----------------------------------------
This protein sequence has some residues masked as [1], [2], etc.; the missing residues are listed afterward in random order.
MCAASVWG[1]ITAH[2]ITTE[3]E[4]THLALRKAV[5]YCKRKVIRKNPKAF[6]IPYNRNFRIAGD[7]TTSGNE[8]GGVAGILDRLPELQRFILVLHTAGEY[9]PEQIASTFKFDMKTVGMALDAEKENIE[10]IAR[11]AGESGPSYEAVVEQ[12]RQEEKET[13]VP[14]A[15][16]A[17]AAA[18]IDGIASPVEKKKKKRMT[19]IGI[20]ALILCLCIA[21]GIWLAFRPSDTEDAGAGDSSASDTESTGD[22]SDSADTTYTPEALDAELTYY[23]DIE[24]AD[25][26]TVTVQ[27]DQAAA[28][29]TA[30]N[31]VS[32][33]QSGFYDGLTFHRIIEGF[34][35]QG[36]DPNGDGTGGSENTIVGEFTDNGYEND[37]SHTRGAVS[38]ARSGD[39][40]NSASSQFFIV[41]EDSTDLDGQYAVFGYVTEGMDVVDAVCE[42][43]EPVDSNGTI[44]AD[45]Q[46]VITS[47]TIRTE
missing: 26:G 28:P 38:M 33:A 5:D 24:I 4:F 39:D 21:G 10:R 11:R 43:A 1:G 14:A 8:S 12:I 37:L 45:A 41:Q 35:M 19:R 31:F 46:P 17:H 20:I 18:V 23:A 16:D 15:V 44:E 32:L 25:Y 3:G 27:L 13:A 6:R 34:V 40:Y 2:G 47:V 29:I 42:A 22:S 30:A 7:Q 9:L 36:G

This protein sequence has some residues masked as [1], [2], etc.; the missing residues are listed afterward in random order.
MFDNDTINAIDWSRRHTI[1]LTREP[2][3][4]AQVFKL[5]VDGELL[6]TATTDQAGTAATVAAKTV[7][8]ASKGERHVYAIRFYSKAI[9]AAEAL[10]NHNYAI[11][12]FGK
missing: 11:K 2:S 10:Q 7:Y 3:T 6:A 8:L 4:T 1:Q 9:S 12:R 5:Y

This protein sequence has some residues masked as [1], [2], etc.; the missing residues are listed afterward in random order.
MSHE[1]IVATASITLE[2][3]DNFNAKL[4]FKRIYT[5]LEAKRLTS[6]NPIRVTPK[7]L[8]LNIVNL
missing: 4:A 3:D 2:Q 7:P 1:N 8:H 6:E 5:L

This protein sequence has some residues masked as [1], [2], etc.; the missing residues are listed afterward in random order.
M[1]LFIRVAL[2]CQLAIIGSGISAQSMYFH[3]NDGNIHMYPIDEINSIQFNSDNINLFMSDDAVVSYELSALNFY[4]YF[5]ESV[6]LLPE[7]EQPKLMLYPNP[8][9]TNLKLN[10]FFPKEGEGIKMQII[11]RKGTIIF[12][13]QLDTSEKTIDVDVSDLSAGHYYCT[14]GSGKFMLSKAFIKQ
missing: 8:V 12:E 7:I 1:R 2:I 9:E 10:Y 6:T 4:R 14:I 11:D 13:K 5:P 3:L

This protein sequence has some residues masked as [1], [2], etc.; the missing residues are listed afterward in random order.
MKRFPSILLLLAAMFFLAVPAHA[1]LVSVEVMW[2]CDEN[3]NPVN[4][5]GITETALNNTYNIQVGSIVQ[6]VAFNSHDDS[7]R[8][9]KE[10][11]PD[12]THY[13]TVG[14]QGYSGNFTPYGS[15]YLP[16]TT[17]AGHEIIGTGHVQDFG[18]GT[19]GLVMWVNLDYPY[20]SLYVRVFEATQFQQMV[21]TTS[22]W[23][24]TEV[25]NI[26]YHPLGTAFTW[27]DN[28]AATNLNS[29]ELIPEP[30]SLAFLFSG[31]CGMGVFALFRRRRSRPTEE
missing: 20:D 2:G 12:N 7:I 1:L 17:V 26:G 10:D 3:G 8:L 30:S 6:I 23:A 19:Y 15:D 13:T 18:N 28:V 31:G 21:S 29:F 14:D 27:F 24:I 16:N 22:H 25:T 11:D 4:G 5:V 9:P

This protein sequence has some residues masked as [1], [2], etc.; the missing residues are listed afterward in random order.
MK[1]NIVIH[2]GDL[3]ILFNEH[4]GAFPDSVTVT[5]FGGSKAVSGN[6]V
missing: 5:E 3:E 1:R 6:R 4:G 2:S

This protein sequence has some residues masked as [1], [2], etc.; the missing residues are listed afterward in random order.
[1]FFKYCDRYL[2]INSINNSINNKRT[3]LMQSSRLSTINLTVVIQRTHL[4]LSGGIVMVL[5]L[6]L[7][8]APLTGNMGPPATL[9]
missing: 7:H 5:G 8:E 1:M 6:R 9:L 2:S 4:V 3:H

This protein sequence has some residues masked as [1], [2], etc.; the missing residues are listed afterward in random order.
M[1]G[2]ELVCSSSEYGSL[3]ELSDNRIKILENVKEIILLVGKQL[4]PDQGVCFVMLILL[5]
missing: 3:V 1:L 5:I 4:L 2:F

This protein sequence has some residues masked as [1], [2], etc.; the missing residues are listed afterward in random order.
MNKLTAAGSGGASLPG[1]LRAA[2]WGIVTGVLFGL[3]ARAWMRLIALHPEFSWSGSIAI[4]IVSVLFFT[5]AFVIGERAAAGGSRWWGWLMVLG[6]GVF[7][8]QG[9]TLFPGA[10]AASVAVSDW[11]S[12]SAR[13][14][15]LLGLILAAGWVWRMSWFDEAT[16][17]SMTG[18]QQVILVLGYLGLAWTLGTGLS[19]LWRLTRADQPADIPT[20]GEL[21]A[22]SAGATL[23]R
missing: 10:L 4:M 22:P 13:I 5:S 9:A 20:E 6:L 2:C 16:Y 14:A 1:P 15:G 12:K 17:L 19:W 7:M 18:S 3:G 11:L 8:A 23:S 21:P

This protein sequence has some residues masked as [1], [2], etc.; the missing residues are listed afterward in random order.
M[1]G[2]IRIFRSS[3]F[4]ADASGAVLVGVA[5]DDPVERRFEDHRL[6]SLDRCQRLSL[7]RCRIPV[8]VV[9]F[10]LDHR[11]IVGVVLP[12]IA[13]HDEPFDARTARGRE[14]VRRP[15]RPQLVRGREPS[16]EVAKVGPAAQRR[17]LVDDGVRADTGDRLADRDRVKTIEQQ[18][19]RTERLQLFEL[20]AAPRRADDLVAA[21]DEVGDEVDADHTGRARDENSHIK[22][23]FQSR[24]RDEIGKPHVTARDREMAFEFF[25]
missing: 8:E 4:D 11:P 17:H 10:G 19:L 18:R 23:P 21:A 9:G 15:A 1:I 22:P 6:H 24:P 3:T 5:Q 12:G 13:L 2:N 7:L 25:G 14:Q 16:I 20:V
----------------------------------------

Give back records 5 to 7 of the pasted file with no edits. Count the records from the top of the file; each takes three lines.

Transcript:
This protein sequence has some residues masked as [1], [2], etc.; the missing residues are listed afterward in random order.
MKRFPSILLLLAAMFFLAVPAHA[1]LVSVEVMW[2]CDEN[3]NPVN[4][5]GITETALNNTYNIQVGSIVQ[6]VAFNSHDDS[7]R[8][9]KE[10][11]PD[12]THY[13]TVG[14]QGYSGNFTPYGS[15]YLP[16]TT[17]AGHEIIGTGHVQDFG[18]GT[19]GLVMWVNLDYPY[20]SLYVRVFEATQFQQMV[21]TTS[22]W[23][24]TEV[25]NI[26]YHPLGTAFTW[27]DN[28]AATNLNS[29]ELIPEP[30]SLAFLFSG[31]CGMGVFALFRRRRSRPTEE
missing: 20:D 2:G 12:N 7:I 1:L 17:V 26:G 10:D 3:G 8:L 30:S 6:I 23:A 19:Y 15:D 13:T 18:N 28:V 31:G 21:S 29:F 14:D 27:F 24:I 16:N 22:H 25:T 11:D 4:G 5:V 9:P

This protein sequence has some residues masked as [1], [2], etc.; the missing residues are listed afterward in random order.
MK[1]NIVIH[2]GDL[3]ILFNEH[4]GAFPDSVTVT[5]FGGSKAVSGN[6]V
missing: 5:E 3:E 1:R 6:R 4:G 2:S

This protein sequence has some residues masked as [1], [2], etc.; the missing residues are listed afterward in random order.
[1]FFKYCDRYL[2]INSINNSINNKRT[3]LMQSSRLSTINLTVVIQRTHL[4]LSGGIVMVL[5]L[6]L[7][8]APLTGNMGPPATL[9]
missing: 7:H 5:G 8:E 1:M 6:R 9:L 2:S 4:V 3:H